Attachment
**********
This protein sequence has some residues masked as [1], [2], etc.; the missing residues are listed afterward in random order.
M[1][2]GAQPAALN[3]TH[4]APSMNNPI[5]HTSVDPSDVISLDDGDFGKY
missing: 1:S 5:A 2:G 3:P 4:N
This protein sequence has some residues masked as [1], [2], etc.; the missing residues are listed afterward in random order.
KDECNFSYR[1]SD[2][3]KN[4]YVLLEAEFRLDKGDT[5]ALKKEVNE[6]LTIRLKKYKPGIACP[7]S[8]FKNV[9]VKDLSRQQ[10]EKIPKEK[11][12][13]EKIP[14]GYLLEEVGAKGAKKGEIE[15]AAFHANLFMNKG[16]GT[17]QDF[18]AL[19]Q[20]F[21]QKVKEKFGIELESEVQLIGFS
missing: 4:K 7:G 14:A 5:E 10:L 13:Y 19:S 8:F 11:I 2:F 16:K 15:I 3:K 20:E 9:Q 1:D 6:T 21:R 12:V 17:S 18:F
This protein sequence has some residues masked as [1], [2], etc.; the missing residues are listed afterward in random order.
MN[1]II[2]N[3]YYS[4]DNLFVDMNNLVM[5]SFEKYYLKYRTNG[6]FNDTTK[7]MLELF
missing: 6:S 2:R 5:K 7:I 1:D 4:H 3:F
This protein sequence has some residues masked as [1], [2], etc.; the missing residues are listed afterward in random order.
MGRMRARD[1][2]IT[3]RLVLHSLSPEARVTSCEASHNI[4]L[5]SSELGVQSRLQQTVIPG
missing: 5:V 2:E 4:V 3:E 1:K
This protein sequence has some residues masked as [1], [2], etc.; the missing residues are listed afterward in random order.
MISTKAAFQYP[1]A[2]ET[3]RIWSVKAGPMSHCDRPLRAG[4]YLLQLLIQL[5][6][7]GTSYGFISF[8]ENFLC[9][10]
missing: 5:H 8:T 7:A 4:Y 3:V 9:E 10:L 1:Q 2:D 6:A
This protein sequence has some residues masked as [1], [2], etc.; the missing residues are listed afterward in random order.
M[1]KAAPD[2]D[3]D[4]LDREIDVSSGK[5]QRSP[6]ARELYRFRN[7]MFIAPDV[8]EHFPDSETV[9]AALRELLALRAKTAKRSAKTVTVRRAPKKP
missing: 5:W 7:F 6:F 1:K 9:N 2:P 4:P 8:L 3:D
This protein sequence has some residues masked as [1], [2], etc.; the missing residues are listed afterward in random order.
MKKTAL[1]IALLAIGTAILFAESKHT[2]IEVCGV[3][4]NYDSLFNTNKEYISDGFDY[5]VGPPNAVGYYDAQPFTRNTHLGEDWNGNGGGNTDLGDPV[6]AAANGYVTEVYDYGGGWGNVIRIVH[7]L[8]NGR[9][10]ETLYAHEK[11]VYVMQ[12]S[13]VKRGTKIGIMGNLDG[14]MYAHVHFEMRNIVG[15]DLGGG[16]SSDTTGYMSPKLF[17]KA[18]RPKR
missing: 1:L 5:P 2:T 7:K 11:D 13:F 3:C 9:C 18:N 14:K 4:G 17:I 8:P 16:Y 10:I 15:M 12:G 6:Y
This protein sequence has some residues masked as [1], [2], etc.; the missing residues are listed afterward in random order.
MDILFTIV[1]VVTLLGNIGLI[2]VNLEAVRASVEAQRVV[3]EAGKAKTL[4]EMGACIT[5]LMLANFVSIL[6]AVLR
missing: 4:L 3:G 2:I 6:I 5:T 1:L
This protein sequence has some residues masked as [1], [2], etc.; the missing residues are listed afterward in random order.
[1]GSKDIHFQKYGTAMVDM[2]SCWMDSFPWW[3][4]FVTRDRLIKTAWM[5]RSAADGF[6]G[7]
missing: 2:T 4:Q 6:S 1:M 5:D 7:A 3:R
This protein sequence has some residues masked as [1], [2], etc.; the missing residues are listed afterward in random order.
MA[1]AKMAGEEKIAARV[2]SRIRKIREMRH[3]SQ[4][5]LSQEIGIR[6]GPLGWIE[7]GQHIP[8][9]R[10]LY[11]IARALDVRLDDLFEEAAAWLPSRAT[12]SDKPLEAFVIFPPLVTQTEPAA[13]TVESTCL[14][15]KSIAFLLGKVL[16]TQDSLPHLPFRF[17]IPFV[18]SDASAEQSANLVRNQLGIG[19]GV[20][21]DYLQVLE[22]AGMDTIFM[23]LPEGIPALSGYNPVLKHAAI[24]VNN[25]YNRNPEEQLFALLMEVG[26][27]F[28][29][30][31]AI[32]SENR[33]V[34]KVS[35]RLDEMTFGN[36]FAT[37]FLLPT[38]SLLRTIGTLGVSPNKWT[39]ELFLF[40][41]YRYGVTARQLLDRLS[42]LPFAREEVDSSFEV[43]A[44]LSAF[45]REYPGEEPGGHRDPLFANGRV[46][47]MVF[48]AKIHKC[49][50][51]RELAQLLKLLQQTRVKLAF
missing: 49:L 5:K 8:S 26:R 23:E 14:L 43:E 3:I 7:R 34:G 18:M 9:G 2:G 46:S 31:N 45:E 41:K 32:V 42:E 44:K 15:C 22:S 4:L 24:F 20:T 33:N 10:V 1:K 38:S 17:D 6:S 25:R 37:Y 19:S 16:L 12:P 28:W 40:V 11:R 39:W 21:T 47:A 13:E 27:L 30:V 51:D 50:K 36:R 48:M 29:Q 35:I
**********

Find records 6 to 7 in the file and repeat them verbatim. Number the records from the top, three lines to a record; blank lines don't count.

This protein sequence has some residues masked as [1], [2], etc.; the missing residues are listed afterward in random order.
M[1]KAAPD[2]D[3]D[4]LDREIDVSSGK[5]QRSP[6]ARELYRFRN[7]MFIAPDV[8]EHFPDSETV[9]AALRELLALRAKTAKRSAKTVTVRRAPKKP
missing: 5:W 7:F 6:F 1:K 9:N 2:P 4:P 8:L 3:D
This protein sequence has some residues masked as [1], [2], etc.; the missing residues are listed afterward in random order.
MKKTAL[1]IALLAIGTAILFAESKHT[2]IEVCGV[3][4]NYDSLFNTNKEYISDGFDY[5]VGPPNAVGYYDAQPFTRNTHLGEDWNGNGGGNTDLGDPV[6]AAANGYVTEVYDYGGGWGNVIRIVH[7]L[8]NGR[9][10]ETLYAHEK[11]VYVMQ[12]S[13]VKRGTKIGIMGNLDG[14]MYAHVHFEMRNIVG[15]DLGGG[16]SSDTTGYMSPKLF[17]KA[18]RPKR
missing: 1:L 5:P 2:T 7:K 11:D 13:F 3:C 9:C 18:N 14:K 4:G 17:I 8:P 16:Y 10:I 15:M 12:G 6:Y